EGU2020-16549, updated on 12 Jun 2020
EGU General Assembly 2020
© Author(s) 2020. This work is distributed under
the Creative Commons Attribution 4.0 License.

Advanced multi-source approach for cultural heritage assessment and monitoring – the case study of the Corvin Castle and its surroundings

Cristian Moise1, Cristina Elena Mihalache1, Luminita Andreea Dedulescu2, Andi-Mihai Lazăr2, Alexandru Badea2, and Iulia Florentina Dana Negula2
Cristian Moise et al.
  • 1University of Agronomic Sciences and Veterinary Medicine of Bucharest, Romania
  • 2Romanian Space Agency, Bucharest, Romania

Remote sensing has already proven to represent an invaluable resource for monitoring the cultural heritage objectives by using non-invasive methods, thus enhancing the capabilities of safeguarding cultural heritage sites. Multiple types of data provide a better insight for the cultural heritage monitoring. Increasing human industrial activities in the vicinity of the Corvin Castle puts a question mark on the long-term conservation of the historic monument. Satellite imagery provides a large amount of data regarding the castle itself and its surrounding areas, enabling authorities and decision makers to assess the natural or anthropic hazards and mitigate potential damages. Freely available high-resolution satellite imagery that spans from mid 1970s until the present day enables an unprecedented opportunity for the creation of multi-sensor, multi-temporal and cross analysis.

In the field of cultural heritage and archaeological research, Light Detection and Ranging (LiDAR) is a significant technology that provides comprehensive data. LiDAR sensors acquire high-precision 3D information (point cloud) of the land surfaces and buildings.

Knowledge of structures stability is essential in early recognition of potential risks and enables preventive diagnosis of heritage sites. Vertical displacements in wide or remote areas can be identified using Persistent Scatterer Interferometry (PS-InSAR) technique. Measuring millimetric displacements using multi-temporal series of data acquired by spaceborne active sensors is less time consuming compared with in-situ measurements. The two-satellite constellation Sentinel-1 mission offers a 6-day exact repeat cycle at the equator, thus providing fast and high accuracy results for emergency situations and hazards monitoring, suitable for PS-InSAR processing. Monitoring the structure stability of this historical monument is of great importance.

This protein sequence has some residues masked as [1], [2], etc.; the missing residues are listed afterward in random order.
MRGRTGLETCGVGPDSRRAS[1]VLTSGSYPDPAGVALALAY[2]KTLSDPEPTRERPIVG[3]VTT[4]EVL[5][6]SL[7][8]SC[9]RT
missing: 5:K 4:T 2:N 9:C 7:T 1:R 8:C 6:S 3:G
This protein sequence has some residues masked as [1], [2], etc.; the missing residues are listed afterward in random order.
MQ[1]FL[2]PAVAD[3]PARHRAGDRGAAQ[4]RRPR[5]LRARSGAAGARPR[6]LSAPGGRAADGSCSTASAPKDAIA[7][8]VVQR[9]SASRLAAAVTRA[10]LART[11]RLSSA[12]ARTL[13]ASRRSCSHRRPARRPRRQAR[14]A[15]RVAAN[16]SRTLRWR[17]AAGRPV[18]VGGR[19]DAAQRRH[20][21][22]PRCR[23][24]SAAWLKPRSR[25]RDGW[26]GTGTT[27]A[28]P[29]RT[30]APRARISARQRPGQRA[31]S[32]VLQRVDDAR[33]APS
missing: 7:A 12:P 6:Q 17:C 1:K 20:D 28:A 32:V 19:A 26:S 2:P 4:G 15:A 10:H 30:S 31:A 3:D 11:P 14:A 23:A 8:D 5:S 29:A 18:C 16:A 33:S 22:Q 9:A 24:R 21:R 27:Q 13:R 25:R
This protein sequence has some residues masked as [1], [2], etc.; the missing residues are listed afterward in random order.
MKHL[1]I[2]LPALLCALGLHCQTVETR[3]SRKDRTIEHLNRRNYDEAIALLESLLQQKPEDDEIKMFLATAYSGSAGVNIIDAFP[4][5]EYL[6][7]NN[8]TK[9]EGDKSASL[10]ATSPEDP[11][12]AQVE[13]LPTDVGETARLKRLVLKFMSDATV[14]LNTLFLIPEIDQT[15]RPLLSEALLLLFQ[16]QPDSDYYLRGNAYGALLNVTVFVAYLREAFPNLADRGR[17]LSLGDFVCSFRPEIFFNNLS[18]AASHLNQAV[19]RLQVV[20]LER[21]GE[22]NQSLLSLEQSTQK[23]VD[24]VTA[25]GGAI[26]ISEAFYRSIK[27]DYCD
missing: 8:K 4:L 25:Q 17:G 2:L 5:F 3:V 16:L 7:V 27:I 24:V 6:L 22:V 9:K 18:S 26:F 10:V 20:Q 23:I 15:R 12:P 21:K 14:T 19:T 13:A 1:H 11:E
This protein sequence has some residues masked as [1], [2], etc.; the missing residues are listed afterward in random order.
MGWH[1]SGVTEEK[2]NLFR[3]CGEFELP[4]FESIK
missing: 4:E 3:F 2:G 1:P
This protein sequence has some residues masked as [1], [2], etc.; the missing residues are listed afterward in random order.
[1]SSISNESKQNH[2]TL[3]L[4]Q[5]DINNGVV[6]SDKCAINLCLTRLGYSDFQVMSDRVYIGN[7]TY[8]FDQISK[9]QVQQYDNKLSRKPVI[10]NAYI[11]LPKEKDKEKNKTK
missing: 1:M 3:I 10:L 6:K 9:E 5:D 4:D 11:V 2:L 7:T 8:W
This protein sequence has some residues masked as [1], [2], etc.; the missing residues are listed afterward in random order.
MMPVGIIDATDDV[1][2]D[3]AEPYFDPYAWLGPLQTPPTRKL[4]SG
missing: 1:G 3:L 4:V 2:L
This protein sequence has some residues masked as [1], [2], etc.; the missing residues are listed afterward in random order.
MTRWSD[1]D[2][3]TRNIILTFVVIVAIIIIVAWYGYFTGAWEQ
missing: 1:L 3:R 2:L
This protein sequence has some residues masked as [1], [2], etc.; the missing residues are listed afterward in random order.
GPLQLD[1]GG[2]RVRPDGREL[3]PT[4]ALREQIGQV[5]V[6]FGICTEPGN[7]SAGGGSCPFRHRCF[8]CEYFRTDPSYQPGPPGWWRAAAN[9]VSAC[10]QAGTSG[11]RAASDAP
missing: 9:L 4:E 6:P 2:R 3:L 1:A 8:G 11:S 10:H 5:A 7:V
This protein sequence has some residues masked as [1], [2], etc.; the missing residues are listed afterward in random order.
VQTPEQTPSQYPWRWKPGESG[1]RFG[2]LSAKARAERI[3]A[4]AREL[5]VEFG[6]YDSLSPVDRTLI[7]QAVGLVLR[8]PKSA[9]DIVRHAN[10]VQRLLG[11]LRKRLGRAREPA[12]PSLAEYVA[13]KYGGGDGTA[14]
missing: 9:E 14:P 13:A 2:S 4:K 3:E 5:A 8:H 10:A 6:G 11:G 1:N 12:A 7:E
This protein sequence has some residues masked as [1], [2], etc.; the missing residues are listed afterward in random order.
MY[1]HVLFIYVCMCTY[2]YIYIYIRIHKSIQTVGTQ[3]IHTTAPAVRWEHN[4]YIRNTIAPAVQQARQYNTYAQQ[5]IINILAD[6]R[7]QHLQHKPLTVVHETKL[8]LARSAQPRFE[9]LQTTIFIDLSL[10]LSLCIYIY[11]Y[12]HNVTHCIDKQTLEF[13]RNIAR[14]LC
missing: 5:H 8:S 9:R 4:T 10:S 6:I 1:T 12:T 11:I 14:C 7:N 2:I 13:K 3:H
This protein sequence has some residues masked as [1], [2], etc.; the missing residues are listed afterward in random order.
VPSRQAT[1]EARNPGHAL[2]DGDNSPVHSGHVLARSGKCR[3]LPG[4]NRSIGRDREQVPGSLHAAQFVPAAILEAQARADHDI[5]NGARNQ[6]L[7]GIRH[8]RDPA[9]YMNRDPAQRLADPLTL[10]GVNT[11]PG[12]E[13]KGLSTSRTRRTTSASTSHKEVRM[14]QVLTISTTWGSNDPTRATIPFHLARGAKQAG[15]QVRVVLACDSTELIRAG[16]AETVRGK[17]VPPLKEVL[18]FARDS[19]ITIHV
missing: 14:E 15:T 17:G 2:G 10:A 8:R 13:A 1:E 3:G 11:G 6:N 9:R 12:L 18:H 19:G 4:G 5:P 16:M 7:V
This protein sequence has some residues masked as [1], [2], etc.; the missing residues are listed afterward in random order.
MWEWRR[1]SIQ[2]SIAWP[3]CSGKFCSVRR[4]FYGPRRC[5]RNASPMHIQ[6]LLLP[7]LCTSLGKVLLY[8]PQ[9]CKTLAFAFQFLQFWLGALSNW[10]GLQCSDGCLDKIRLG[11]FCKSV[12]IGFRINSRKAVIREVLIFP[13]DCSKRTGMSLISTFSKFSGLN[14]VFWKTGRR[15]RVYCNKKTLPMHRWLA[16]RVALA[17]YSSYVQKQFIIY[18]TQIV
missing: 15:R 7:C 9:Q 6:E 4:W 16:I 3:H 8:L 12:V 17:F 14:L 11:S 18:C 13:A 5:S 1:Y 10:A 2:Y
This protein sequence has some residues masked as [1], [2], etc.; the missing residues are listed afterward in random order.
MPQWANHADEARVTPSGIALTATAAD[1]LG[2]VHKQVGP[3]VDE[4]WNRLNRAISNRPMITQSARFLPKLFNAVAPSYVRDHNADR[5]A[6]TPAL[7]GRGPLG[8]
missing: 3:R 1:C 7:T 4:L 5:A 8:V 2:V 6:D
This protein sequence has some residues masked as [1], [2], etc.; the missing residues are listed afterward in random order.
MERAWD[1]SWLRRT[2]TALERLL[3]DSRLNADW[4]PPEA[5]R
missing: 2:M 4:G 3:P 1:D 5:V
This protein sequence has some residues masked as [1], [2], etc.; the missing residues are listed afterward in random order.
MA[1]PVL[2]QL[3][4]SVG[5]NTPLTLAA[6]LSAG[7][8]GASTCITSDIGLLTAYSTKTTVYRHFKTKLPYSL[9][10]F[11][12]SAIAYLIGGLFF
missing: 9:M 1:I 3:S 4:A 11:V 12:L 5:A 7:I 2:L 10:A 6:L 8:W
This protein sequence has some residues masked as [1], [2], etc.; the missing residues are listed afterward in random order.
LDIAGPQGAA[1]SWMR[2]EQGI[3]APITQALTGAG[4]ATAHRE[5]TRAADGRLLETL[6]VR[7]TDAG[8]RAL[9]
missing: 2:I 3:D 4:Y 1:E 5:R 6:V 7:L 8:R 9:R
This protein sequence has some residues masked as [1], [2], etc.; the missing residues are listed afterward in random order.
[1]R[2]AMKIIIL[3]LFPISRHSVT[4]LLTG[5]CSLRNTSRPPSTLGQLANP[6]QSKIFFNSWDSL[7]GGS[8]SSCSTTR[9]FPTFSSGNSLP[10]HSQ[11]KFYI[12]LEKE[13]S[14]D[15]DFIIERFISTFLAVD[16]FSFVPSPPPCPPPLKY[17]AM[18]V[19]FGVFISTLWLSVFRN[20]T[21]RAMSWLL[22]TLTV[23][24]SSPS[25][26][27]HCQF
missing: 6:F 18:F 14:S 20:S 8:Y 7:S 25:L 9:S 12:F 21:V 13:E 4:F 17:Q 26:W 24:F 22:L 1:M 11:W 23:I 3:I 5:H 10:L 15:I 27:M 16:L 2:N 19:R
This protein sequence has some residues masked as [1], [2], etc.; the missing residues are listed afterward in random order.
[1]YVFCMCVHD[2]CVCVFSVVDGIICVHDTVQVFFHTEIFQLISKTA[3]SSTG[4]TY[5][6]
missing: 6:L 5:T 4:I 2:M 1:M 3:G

The Corvin Castle, also known as Hunyadi Castle or Hunedoara Castle, is the most spectacular Gothic-style construction in Transylvania, Romania. Today, the castle is a rare historical and architectural example. Built in the mid-15th century, the Corvin Castle is split into three large areas: The Knight’s Hall, the Diet Hall, and the circular stairways. Each of these three parts is surrounded by both circular and rectangular towers that were used for both defense and as a prison.

This paper presents the ongoing activities of bringing together various geospatial technologies and data sources in order to set-up an integrated approach for site monitoring and risk assessment related to the Corvin Castle and other similar cultural heritage objectives. The outcomes will provide significant contributions for implementing suitable protection and preservation measures.

How to cite: Moise, C., Mihalache, C. E., Dedulescu, L. A., Lazăr, A.-M., Badea, A., and Dana Negula, I. F.: Advanced multi-source approach for cultural heritage assessment and monitoring – the case study of the Corvin Castle and its surroundings, EGU General Assembly 2020, Online, 4–8 May 2020, EGU2020-16549,, 2020

Comments on the presentation

AC: Author Comment | CC: Community Comment | Report abuse

Presentation version 1 – uploaded on 29 Apr 2020 , no comments